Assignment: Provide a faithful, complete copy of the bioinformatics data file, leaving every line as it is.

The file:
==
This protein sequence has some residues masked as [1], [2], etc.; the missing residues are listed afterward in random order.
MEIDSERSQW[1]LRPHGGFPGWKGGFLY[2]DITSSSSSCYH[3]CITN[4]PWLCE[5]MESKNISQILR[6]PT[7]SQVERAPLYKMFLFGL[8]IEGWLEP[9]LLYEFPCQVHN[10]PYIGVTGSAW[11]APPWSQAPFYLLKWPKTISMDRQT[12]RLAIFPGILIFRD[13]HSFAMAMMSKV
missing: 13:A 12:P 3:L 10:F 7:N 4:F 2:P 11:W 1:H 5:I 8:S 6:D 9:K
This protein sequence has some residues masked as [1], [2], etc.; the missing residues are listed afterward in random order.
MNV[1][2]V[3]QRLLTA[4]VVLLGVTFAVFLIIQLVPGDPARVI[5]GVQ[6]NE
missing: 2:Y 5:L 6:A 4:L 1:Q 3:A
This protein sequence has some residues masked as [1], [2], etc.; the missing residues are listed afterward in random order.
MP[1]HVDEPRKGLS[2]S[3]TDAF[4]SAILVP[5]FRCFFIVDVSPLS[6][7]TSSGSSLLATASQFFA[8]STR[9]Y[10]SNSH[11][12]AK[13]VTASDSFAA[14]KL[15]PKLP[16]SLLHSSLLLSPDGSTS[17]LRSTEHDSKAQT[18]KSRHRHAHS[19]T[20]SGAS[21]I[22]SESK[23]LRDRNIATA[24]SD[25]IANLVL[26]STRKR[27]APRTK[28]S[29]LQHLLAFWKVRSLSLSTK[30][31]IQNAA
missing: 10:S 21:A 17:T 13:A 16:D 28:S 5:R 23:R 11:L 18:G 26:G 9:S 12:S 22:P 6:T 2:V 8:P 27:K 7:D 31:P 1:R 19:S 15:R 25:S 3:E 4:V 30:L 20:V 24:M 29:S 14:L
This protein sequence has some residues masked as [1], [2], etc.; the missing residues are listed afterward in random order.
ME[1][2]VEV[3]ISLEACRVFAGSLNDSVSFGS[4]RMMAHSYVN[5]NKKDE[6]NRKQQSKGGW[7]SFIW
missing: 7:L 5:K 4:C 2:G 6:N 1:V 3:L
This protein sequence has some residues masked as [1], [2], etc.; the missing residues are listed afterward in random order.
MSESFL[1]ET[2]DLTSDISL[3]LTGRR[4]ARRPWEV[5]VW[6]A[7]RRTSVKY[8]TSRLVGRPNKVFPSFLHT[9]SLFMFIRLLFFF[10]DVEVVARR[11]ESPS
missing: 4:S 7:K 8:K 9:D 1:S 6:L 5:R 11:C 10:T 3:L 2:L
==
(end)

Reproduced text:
This protein sequence has some residues masked as [1], [2], etc.; the missing residues are listed afterward in random order.
MEIDSERSQW[1]LRPHGGFPGWKGGFLY[2]DITSSSSSCYH[3]CITN[4]PWLCE[5]MESKNISQILR[6]PT[7]SQVERAPLYKMFLFGL[8]IEGWLEP[9]LLYEFPCQVHN[10]PYIGVTGSAW[11]APPWSQAPFYLLKWPKTISMDRQT[12]RLAIFPGILIFRD[13]HSFAMAMMSKV
missing: 13:A 12:P 3:L 10:F 7:N 4:F 2:P 11:W 1:H 5:I 8:S 6:D 9:K
This protein sequence has some residues masked as [1], [2], etc.; the missing residues are listed afterward in random order.
MNV[1][2]V[3]QRLLTA[4]VVLLGVTFAVFLIIQLVPGDPARVI[5]GVQ[6]NE
missing: 2:Y 5:L 6:A 4:L 1:Q 3:A
This protein sequence has some residues masked as [1], [2], etc.; the missing residues are listed afterward in random order.
MP[1]HVDEPRKGLS[2]S[3]TDAF[4]SAILVP[5]FRCFFIVDVSPLS[6][7]TSSGSSLLATASQFFA[8]STR[9]Y[10]SNSH[11][12]AK[13]VTASDSFAA[14]KL[15]PKLP[16]SLLHSSLLLSPDGSTS[17]LRSTEHDSKAQT[18]KSRHRHAHS[19]T[20]SGAS[21]I[22]SESK[23]LRDRNIATA[24]SD[25]IANLVL[26]STRKR[27]APRTK[28]S[29]LQHLLAFWKVRSLSLSTK[30][31]IQNAA
missing: 10:S 21:A 17:T 13:A 16:D 28:S 5:R 23:R 11:L 18:G 26:G 9:S 12:S 22:P 6:T 2:V 8:P 27:K 7:D 31:P 1:R 19:S 15:R 25:S 3:E 4:V 30:L 20:V 24:M 29:S 14:L
This protein sequence has some residues masked as [1], [2], etc.; the missing residues are listed afterward in random order.
ME[1][2]VEV[3]ISLEACRVFAGSLNDSVSFGS[4]RMMAHSYVN[5]NKKDE[6]NRKQQSKGGW[7]SFIW
missing: 7:L 5:K 4:C 2:G 6:N 1:V 3:L
This protein sequence has some residues masked as [1], [2], etc.; the missing residues are listed afterward in random order.
MSESFL[1]ET[2]DLTSDISL[3]LTGRR[4]ARRPWEV[5]VW[6]A[7]RRTSVKY[8]TSRLVGRPNKVFPSFLHT[9]SLFMFIRLLFFF[10]DVEVVARR[11]ESPS
missing: 4:S 7:K 8:K 9:D 1:S 6:L 5:R 11:C 10:T 3:L 2:L